One of the benefits of writing about all things finance is that it keeps me accountable to the goals I have set out to achieve.
Most of my goals for the year have been fairly straight forward and things have gone smoothly so far.
Although I do consider them goals for the year, I still consider them works-in-progress and won’t be disappointed if they aren’t 100% achieved by the end of the year.
Each month I have a specific amount that gets automatically taken out of my bank account and into my RRSP account.
Unfortunately, in 2013 I was slow on increasing the amount to go along with salary increases so it was kept the same for most of the year.
Luckily, in 2014 I was able to increase the amount in line with a salary increase. This essentially means that any extra money I earn goes right into my RRSP. It’s an easy way for me to avoid lifestyle inflation.
Related: 3 Financial Mistakes We Made in 2013
The goal for 2014 was (and still is) to max out both RRSP contributions. It’s getting close, but still a ways to go and I am hoping I can use the first 2 months of 2015 to help me reach my goal.
Each month I also have a small amount deducted to go into my TFSA. Since TFSA contributions aren’t tax deductible I find automatic withdrawals makes it easier and I won’t have the temptation to spend money that would normally be invested.
Related: Hidden Advantages of the TFSA
Similar to my RRSP, I was slow on increasing the monthly amount in 2013 but was able to increase it for 2014.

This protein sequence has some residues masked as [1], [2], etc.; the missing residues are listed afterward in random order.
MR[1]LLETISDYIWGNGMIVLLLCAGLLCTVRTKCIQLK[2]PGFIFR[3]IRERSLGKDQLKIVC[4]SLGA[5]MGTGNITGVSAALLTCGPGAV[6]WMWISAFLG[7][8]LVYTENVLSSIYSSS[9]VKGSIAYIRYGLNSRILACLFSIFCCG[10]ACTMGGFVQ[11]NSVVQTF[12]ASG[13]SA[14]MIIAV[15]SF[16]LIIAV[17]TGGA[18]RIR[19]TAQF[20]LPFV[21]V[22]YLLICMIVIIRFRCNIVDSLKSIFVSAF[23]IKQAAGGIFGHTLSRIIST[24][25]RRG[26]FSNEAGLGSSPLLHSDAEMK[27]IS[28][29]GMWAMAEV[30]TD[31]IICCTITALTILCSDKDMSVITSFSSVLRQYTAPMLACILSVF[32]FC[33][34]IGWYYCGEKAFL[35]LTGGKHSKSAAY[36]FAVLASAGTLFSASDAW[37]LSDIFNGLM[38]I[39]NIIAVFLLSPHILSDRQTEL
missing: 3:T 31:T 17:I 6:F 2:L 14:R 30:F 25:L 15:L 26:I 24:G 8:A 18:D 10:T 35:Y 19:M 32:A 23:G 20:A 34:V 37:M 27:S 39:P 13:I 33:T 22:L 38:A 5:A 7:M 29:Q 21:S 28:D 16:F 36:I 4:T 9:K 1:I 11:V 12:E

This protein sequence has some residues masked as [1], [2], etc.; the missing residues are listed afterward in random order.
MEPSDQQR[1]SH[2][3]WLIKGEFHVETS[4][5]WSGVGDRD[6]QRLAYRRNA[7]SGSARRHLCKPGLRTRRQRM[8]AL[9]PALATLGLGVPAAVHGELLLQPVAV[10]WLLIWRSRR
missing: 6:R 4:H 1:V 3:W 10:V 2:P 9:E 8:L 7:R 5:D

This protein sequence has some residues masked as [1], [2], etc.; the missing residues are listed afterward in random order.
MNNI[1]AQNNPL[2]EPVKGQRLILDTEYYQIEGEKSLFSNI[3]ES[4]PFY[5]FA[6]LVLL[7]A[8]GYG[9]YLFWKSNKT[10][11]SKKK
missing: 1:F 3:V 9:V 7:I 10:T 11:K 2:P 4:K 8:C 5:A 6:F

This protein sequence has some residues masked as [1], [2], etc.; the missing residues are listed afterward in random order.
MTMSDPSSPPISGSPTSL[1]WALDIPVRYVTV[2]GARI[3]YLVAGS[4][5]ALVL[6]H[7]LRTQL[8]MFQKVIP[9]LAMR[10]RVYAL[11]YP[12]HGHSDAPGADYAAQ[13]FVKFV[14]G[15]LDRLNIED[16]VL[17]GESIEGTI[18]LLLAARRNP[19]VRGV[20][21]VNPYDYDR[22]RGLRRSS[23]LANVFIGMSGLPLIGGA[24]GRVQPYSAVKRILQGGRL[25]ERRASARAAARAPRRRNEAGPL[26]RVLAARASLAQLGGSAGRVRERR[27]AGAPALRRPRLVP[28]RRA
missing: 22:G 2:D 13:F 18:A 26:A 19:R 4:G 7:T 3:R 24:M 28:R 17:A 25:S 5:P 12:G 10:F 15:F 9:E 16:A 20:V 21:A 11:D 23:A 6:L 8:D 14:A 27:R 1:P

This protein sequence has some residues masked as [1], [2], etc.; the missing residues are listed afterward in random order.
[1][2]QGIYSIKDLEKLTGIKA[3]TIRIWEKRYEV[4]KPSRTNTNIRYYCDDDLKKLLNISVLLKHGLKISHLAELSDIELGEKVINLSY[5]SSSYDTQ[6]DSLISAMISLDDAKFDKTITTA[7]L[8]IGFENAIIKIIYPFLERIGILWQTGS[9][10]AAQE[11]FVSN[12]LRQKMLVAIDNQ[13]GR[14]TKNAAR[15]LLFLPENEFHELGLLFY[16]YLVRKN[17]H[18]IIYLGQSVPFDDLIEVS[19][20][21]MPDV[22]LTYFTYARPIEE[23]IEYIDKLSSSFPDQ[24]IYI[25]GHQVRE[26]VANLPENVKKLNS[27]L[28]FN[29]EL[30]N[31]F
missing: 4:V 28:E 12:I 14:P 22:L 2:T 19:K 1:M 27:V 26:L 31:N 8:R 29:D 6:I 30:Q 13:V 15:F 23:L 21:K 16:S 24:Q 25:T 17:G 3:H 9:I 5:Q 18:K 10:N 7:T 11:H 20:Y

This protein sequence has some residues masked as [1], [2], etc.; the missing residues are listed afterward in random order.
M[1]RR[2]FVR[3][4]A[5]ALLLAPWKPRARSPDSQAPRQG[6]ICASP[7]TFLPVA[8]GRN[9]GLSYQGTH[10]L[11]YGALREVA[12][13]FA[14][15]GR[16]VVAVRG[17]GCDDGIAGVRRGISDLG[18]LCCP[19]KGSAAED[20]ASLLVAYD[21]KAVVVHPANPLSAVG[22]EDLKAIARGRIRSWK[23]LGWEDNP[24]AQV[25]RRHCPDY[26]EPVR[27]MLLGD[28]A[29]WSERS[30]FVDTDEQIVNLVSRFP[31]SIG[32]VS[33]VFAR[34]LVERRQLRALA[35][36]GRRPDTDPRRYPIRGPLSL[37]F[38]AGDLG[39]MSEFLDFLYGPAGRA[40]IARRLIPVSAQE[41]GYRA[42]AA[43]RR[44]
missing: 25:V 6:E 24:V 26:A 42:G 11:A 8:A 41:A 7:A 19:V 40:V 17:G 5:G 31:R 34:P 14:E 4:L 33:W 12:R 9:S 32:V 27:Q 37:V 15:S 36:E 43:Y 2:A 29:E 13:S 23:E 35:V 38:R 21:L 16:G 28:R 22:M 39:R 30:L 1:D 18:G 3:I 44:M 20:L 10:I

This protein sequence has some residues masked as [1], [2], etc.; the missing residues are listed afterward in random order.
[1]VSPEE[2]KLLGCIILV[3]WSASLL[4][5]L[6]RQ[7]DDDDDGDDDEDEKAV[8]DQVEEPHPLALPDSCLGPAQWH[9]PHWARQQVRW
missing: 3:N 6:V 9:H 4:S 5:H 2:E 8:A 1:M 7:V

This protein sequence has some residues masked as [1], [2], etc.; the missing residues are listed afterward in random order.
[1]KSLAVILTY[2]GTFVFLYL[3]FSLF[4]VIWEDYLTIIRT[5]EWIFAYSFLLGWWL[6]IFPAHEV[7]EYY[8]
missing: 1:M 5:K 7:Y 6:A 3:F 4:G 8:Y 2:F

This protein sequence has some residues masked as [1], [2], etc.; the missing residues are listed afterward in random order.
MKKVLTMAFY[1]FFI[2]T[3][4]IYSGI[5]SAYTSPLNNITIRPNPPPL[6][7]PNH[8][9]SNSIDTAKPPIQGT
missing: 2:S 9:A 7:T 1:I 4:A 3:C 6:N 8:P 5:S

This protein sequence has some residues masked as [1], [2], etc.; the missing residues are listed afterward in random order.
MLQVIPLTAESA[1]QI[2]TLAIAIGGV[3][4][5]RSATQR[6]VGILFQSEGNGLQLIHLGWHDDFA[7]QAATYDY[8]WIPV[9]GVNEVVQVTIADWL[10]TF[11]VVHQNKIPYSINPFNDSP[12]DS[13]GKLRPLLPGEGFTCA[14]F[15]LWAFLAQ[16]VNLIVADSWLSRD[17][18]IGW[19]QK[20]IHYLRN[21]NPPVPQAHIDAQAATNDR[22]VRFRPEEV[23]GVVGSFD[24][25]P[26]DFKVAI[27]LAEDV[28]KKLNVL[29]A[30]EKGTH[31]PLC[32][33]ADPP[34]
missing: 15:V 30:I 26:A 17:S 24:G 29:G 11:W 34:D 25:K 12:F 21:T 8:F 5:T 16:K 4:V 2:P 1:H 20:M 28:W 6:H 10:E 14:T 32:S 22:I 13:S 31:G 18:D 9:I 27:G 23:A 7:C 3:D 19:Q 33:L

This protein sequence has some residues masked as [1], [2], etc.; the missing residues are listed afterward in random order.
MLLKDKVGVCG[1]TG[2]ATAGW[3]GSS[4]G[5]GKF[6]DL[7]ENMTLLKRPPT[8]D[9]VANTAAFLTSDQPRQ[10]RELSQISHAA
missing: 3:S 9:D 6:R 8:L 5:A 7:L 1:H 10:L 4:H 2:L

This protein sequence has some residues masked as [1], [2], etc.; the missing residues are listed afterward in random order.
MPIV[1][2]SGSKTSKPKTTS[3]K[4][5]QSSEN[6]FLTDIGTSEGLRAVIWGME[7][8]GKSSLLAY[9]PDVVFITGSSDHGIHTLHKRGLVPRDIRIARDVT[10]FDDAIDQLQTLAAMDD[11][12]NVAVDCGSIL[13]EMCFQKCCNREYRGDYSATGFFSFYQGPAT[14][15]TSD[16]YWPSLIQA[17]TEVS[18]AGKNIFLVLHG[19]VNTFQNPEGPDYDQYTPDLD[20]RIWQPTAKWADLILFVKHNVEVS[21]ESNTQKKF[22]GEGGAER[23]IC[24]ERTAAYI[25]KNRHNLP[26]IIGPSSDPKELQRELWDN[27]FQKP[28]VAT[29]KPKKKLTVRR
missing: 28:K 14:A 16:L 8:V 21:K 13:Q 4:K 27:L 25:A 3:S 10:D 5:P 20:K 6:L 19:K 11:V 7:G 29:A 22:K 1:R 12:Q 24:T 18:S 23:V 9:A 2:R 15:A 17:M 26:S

I purchased a new home in late 2012 and used a portion of the TFSA balance towards the down payment. The strategy worked and we were able to avoid the CMHC insurance costs associated with putting less than 20% down.
The goal for 2014 was to play catch up and contribute $30,000 towards the TFSA accounts (myself and my spouse) to take advantage of the contribution room that has been piling up in the past couple years.
This goal is almost achieved, and I am hoping to use the tax refund generated from the RRSP contributions to put into the TFSA. That should finally do it – later than expected, but still doable.
In the past I have explained how I’ve given up on Air Miles and now use a cash back credit card as my main rewards card.
Related: Why I Gave Up On Air Miles
The goal was to switch to a more lucrative card than the BMO Air Miles Mastercard (which I previously used).
This goal has been achieved.
Earlier in the year I switched to the Scotiabank Momentum Visa Infinite card and now earn 4% cash back on gas and groceries. If our spending habits change in the future I may switch cards again, but for now this card is the king of cash back cards. We will earn about $550 in cash back this year by using this card and likely even more next year.
Conclusion: my financial goals for 2014 have been fairly straight forward – work towards maximizing both the RRSP and TFSA, and also switch to a more lucrative cash back card. While the investment contributions are still in progress, I have switched to the Scotiabank Momentum Visa Infinite card and now earn significantly more per year than I did in the past.
Have you reached your financial goals for 2014?